Eventually, I found myself at the top of the slope. There was a slight incline, and I began to go down it, when I lost all control and fell onto my back. It took a good 10 minutes for me to get back up. When I did I saw the sign “Welcome Beginners.” It was going to be a long way down.
Things were going alright for the first few minutes of my journey. Suddenly, though, we reached a slope that was steeper than I’d anticipated, probably about the equivalent of the steps at city hall). I was going fast. Too fast. My skis were in “pizza” form, but my legs were weebly-wobbly, like a cartoon character. I had barely gotten my meek scream out when I plowed into a middle aged man. He’s okay. He let me know with a wave. Or was that the finger?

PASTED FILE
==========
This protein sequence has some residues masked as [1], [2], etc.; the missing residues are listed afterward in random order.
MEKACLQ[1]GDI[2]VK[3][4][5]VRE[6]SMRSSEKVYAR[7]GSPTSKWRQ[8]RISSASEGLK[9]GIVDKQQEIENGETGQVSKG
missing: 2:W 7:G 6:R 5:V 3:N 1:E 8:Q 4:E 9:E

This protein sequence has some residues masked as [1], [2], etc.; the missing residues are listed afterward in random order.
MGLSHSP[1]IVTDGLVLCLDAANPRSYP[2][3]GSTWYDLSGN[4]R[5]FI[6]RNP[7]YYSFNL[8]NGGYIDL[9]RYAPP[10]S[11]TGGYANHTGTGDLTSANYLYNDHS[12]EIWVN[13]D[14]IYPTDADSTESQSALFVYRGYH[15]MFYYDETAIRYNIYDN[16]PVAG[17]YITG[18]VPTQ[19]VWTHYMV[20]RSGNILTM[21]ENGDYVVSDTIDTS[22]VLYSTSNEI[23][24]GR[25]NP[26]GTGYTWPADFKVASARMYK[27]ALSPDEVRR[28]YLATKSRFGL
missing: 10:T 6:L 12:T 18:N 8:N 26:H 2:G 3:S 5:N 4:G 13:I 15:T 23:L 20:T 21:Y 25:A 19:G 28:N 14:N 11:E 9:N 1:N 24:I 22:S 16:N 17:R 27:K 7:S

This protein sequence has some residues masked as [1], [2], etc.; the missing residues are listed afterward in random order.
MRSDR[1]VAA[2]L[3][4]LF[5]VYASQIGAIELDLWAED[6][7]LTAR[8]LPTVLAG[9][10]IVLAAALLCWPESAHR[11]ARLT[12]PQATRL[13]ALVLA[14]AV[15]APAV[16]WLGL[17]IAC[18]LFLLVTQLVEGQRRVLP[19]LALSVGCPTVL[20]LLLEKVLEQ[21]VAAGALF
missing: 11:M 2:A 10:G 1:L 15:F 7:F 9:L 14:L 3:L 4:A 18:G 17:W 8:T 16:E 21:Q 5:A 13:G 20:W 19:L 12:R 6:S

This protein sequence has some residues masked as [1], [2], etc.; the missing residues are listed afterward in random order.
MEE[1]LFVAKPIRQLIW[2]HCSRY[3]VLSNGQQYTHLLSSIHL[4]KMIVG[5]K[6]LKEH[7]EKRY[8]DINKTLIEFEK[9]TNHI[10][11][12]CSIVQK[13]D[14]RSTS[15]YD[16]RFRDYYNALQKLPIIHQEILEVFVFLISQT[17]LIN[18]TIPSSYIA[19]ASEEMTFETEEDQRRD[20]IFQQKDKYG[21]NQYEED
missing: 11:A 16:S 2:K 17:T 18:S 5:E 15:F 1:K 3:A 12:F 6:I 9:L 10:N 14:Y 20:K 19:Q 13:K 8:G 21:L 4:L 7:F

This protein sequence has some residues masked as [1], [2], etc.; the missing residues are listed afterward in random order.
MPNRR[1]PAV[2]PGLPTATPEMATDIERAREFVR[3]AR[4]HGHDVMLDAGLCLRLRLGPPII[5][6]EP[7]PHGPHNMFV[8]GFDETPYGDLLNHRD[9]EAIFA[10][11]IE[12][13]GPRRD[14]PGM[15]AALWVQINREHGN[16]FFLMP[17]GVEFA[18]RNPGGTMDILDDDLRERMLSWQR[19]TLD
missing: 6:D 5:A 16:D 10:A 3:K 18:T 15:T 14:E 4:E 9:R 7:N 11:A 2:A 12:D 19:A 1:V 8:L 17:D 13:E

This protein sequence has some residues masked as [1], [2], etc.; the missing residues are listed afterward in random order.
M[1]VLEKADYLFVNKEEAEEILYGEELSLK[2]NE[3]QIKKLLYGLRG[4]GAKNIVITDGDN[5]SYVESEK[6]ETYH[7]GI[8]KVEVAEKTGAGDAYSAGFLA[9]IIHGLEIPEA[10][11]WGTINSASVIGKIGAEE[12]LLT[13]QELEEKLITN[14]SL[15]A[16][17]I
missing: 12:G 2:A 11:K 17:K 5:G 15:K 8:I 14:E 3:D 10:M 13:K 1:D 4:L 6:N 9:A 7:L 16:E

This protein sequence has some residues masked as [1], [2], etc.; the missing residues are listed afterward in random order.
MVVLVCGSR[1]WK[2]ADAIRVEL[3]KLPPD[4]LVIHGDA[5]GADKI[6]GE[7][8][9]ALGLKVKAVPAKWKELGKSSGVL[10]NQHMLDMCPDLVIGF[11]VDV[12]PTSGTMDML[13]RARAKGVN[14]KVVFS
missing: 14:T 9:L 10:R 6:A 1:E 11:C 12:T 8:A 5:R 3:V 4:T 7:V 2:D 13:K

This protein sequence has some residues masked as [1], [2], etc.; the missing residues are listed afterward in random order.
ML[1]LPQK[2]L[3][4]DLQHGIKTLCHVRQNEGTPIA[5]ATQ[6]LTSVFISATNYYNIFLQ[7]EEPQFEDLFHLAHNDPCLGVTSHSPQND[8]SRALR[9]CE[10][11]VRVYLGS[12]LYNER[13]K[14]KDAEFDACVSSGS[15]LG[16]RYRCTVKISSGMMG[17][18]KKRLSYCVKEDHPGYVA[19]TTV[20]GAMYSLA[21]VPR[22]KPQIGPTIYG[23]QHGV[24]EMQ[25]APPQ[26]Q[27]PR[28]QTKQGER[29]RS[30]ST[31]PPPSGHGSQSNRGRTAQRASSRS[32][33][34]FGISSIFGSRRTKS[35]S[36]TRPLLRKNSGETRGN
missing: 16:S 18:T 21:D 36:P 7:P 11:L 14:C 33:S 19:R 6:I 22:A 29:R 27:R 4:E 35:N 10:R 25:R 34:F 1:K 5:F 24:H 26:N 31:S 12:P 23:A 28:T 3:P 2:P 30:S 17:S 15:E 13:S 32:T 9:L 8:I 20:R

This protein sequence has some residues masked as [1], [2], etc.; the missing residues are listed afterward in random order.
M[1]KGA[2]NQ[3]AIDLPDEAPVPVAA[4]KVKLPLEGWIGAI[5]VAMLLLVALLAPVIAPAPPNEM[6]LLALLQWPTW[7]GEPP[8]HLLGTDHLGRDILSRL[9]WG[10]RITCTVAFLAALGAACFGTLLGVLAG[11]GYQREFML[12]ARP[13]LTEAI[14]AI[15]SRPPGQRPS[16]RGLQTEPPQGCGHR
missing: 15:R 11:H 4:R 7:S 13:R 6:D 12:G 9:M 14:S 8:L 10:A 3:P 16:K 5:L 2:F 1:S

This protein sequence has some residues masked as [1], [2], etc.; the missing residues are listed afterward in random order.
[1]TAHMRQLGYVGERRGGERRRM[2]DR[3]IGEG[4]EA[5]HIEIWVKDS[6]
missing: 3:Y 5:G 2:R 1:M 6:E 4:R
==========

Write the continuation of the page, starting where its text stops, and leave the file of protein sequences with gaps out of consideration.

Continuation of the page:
I was startled, to say the least. I had been going at least 100 mph, and who knew what kind of death slopes lay ahead? David assured me that this had been the steepest and slickest, and so after some encouragement, I kept going (it was also the only way to get out of the middle of the mountains, so I didn’t really have a choice). Miraculously, I made it the rest of the way without falling. I was flying so high that I went for round two and didn’t fall at all. I then enrolled in the Olympics. Yes, you can just “enroll” in them.